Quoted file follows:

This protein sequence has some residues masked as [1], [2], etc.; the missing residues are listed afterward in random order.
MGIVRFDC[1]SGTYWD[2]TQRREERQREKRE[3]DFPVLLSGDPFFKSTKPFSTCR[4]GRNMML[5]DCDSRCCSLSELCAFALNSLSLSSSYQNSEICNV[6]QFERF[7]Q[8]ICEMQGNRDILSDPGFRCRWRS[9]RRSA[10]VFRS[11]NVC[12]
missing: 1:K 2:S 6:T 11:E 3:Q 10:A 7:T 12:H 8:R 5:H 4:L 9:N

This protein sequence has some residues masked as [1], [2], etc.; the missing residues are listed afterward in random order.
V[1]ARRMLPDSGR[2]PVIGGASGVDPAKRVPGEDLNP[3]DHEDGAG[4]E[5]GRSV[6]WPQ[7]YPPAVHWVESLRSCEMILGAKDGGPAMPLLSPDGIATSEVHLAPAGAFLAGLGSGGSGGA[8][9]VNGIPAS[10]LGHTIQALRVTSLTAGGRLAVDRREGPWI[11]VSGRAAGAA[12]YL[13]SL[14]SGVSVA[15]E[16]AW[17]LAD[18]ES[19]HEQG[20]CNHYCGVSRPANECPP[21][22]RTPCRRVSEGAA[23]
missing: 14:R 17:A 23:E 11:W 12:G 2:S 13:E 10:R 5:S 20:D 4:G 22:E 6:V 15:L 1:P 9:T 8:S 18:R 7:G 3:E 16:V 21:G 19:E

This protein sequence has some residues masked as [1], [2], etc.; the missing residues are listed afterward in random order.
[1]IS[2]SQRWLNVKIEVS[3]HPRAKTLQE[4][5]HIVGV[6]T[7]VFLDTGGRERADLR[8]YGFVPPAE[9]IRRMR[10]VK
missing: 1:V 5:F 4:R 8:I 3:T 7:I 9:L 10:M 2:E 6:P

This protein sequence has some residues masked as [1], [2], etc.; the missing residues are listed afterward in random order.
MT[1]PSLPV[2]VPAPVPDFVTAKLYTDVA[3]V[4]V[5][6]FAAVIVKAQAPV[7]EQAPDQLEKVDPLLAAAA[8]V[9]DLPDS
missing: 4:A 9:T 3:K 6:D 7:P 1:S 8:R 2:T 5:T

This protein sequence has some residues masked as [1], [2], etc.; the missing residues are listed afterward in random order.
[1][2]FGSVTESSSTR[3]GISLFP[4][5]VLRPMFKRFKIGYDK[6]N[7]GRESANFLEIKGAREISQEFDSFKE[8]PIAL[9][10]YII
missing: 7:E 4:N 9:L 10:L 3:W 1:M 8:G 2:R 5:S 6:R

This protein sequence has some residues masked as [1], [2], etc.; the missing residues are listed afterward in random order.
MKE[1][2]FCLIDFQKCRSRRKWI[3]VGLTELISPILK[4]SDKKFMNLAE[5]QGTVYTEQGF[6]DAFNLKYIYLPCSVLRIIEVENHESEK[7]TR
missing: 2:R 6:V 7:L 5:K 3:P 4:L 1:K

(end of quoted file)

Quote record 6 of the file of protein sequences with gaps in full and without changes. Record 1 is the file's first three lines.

This protein sequence has some residues masked as [1], [2], etc.; the missing residues are listed afterward in random order.
MKE[1][2]FCLIDFQKCRSRRKWI[3]VGLTELISPILK[4]SDKKFMNLAE[5]QGTVYTEQGF[6]DAFNLKYIYLPCSVLRIIEVENHESEK[7]TR
missing: 2:R 6:V 7:L 5:K 3:P 4:L 1:K